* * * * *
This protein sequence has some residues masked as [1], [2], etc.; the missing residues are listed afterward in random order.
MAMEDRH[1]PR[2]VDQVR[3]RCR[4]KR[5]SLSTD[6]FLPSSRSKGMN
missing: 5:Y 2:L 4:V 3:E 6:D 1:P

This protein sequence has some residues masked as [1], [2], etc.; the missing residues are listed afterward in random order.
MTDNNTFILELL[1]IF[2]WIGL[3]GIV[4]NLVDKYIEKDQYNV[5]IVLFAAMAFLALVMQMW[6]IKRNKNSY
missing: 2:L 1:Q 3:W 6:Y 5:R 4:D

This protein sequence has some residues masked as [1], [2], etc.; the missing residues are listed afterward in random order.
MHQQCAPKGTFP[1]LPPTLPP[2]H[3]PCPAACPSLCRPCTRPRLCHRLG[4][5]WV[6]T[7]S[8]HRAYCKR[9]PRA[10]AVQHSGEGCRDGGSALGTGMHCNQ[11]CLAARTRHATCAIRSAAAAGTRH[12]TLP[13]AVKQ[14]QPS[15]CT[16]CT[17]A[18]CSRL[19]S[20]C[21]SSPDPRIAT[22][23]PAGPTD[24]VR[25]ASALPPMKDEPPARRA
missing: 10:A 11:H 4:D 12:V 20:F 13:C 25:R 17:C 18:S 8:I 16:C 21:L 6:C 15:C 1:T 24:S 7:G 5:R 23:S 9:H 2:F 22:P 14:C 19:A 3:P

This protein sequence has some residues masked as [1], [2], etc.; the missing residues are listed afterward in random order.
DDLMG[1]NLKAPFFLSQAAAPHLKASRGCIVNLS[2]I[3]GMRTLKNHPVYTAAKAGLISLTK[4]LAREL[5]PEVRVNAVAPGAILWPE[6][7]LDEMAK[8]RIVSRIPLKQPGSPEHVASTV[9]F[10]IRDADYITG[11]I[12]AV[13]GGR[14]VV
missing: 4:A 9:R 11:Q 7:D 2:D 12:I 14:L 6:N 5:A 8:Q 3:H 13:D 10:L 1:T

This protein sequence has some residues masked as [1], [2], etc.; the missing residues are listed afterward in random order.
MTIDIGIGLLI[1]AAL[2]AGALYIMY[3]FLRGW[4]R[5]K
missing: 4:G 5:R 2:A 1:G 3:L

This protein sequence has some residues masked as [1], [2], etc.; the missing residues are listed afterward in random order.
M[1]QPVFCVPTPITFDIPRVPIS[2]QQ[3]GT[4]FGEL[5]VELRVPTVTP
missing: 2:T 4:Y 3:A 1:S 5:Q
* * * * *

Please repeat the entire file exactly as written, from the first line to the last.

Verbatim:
This protein sequence has some residues masked as [1], [2], etc.; the missing residues are listed afterward in random order.
MAMEDRH[1]PR[2]VDQVR[3]RCR[4]KR[5]SLSTD[6]FLPSSRSKGMN
missing: 5:Y 2:L 4:V 3:E 6:D 1:P

This protein sequence has some residues masked as [1], [2], etc.; the missing residues are listed afterward in random order.
MTDNNTFILELL[1]IF[2]WIGL[3]GIV[4]NLVDKYIEKDQYNV[5]IVLFAAMAFLALVMQMW[6]IKRNKNSY
missing: 2:L 1:Q 3:W 6:Y 5:R 4:D

This protein sequence has some residues masked as [1], [2], etc.; the missing residues are listed afterward in random order.
MHQQCAPKGTFP[1]LPPTLPP[2]H[3]PCPAACPSLCRPCTRPRLCHRLG[4][5]WV[6]T[7]S[8]HRAYCKR[9]PRA[10]AVQHSGEGCRDGGSALGTGMHCNQ[11]CLAARTRHATCAIRSAAAAGTRH[12]TLP[13]AVKQ[14]QPS[15]CT[16]CT[17]A[18]CSRL[19]S[20]C[21]SSPDPRIAT[22][23]PAGPTD[24]VR[25]ASALPPMKDEPPARRA
missing: 10:A 11:H 4:D 12:V 20:F 13:C 25:R 17:C 18:S 8:I 16:C 21:L 6:C 15:C 1:T 24:S 7:G 5:R 23:S 9:H 2:F 22:P 14:C 19:A 3:P

This protein sequence has some residues masked as [1], [2], etc.; the missing residues are listed afterward in random order.
DDLMG[1]NLKAPFFLSQAAAPHLKASRGCIVNLS[2]I[3]GMRTLKNHPVYTAAKAGLISLTK[4]LAREL[5]PEVRVNAVAPGAILWPE[6][7]LDEMAK[8]RIVSRIPLKQPGSPEHVASTV[9]F[10]IRDADYITG[11]I[12]AV[13]GGR[14]VV
missing: 4:A 9:R 11:Q 7:D 2:D 12:I 14:L 6:N 5:A 8:Q 3:H 13:D 10:L 1:T

This protein sequence has some residues masked as [1], [2], etc.; the missing residues are listed afterward in random order.
MTIDIGIGLLI[1]AAL[2]AGALYIMY[3]FLRGW[4]R[5]K
missing: 4:G 5:R 2:A 1:G 3:L

This protein sequence has some residues masked as [1], [2], etc.; the missing residues are listed afterward in random order.
M[1]QPVFCVPTPITFDIPRVPIS[2]QQ[3]GT[4]FGEL[5]VELRVPTVTP
missing: 2:T 4:Y 3:A 1:S 5:Q